I think you did really well considering how long it has been since you've had a math class. Math is one of those things that takes a lot of work. Hang in there, I really think you will pass.

So what if you don't get a perfect score every time. You have lots of other classes to take and they will probably be easier to get through. Don't give up just because of one crummy subject.

Oh my goodness, I failed high school algebra, too! I feel for you, because I would be in the same boat, assuming I did terrific, only to be horrendously surprised. But you know what, math sucks! Stick it to math and kick its butt next time. You can do it!

I'm decent at algebra - though it's been a while since I've used it - and I'm told I have a knack for explaining things in ways folks can understand. Study date in the garden sometime?

I have two thoughts (based on a bunch of experience helping folks find their way through math when it hasn't come easily).

The first echoes Kateri's observation about teachers. Even if you can't get a different teacher for the class, it may be worth asking around after and trying out a bunch of tutors. There are often folks who will do it for free or not much, particularly if they love math. There are compatibility issues with teaching math - if someone can really get how you think, they'll be able to open the door for you. If they can't, they'll likely not and it'll seem like there's something wrong with your brain, which there's NOT. The work you write about here on your blog involves so much mathematical thinking which, if you're struggling with algebra, isn't being applied effectively. There are people who can help turn that around.

Thought number two. You may have done closer to how you thought you did (aced) than your 72 seems to suggest. You may well have understood all the procedures, etc., but made some anxiety-induced errors along the way. Or maybe you understood MOST or SOME of them, and also made some anxiety-induced errors along the way. It's so easy to go tumbling down into the 70s without so much as a single bit of missing understanding.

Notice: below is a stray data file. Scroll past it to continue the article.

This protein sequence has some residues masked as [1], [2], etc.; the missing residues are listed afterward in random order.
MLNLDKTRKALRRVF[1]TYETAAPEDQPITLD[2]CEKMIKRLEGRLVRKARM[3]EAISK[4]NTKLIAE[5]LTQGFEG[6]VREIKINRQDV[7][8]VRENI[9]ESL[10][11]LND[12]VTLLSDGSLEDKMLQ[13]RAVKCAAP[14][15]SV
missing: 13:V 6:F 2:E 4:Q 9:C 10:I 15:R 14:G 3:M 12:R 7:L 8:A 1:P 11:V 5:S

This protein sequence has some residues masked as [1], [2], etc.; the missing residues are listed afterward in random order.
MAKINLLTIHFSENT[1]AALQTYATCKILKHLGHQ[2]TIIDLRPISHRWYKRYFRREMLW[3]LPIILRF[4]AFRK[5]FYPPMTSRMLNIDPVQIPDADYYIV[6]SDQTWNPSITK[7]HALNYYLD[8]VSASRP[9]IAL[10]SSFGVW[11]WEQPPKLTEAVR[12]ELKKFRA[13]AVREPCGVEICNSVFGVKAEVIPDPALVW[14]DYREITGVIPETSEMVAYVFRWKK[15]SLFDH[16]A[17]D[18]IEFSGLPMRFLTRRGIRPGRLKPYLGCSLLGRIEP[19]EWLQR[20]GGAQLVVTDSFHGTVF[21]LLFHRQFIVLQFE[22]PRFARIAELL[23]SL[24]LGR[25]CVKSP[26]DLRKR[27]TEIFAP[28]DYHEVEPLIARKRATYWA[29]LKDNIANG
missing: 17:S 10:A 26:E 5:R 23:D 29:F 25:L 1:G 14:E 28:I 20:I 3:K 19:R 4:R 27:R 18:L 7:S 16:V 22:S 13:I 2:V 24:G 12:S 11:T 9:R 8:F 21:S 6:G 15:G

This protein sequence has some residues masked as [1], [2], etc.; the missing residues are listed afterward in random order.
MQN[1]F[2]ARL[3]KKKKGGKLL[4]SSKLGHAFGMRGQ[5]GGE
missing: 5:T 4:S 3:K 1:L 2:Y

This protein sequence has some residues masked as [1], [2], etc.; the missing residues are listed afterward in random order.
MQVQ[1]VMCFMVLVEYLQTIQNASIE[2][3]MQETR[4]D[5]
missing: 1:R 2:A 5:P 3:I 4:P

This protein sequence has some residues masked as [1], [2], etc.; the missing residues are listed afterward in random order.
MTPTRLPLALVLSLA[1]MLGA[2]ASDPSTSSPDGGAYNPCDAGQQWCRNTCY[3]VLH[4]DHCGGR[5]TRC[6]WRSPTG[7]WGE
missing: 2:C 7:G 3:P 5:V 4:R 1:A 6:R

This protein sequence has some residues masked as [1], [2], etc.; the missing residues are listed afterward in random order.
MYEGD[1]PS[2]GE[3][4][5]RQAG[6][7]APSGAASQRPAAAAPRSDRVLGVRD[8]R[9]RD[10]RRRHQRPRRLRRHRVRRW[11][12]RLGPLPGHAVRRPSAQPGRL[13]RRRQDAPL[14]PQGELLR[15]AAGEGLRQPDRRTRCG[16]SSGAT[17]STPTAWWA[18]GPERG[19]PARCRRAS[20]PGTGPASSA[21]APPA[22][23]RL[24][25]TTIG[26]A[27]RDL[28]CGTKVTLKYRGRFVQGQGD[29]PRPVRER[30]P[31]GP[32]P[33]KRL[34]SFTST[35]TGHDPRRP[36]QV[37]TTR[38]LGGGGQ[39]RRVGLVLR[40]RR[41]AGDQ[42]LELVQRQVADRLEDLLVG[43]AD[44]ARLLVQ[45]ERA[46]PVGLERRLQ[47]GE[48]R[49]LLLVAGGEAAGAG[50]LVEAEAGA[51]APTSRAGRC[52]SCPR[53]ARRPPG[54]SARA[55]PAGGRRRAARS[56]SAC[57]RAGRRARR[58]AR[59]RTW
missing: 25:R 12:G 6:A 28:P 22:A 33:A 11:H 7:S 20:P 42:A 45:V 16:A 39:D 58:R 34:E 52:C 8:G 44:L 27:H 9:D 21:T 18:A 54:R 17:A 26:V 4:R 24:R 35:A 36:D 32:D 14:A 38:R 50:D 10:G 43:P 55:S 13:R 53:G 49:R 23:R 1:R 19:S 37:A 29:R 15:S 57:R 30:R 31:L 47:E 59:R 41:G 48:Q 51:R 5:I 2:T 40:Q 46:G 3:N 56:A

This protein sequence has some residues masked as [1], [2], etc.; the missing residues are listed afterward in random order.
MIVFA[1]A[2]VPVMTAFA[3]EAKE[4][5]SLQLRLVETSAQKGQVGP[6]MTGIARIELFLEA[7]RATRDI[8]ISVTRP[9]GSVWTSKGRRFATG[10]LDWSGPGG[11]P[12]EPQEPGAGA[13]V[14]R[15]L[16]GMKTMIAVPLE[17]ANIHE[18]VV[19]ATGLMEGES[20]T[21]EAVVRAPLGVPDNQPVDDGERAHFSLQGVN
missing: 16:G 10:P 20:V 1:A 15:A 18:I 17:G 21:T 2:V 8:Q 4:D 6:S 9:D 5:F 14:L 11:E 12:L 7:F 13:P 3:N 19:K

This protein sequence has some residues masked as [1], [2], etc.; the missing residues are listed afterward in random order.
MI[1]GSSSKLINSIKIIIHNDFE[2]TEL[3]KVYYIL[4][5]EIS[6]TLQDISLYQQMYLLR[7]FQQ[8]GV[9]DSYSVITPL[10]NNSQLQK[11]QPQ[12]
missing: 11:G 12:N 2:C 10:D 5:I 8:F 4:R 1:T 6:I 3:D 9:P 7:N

Algebra's got a bad reputation thanks to a bunch of missing pieces in the way it's handed down, but it's possible to make peace and even friends with it.

One other thing - there's a book called Elementary Algebra by a guy named Harold Jacobs who wanted people to like it. It's replete with explanations that ground everything in the actual world (including one of the only examples I've ever seen that makes it possible to stomach the notion that raising any number to the zero gives you one). He also uses lots of visual stuff that is helpful for many.

Wait. One more thing. Somewhere along the line many of us got the message that math doesn't involve creativity, but if you can go at it (the managing of the whole algebra through calculus challenge as well as the little problems themselves) with the same problem-solvy approach you use on your plants and other food projects, you may be surprised at what it opens up!

Survival is winning sometimes. I miss you, but I am so in awe of your eco-knowledge. That doesn't depend on algebra. This must be a character building exercise to keep you humble I guess. You have a gift!! So believe your own press. I do! Get back on the horse if you fall off. Squeak by if you have too. It's perfectly okay.

I too struggled with math---long division got me and then algebra! I would also agree about the teacher though. Don't you dare give up, we all think you are smart enough, you just need to convince yourself.

Don't sweat the little stuff. You're a wonderfully interesting person (just discovered your blog today), you write very well, and well, heck, you make pickles! =)

Leave the algebra for the dry and boring (but oh so important!) engineers and scientists...

Post a Comment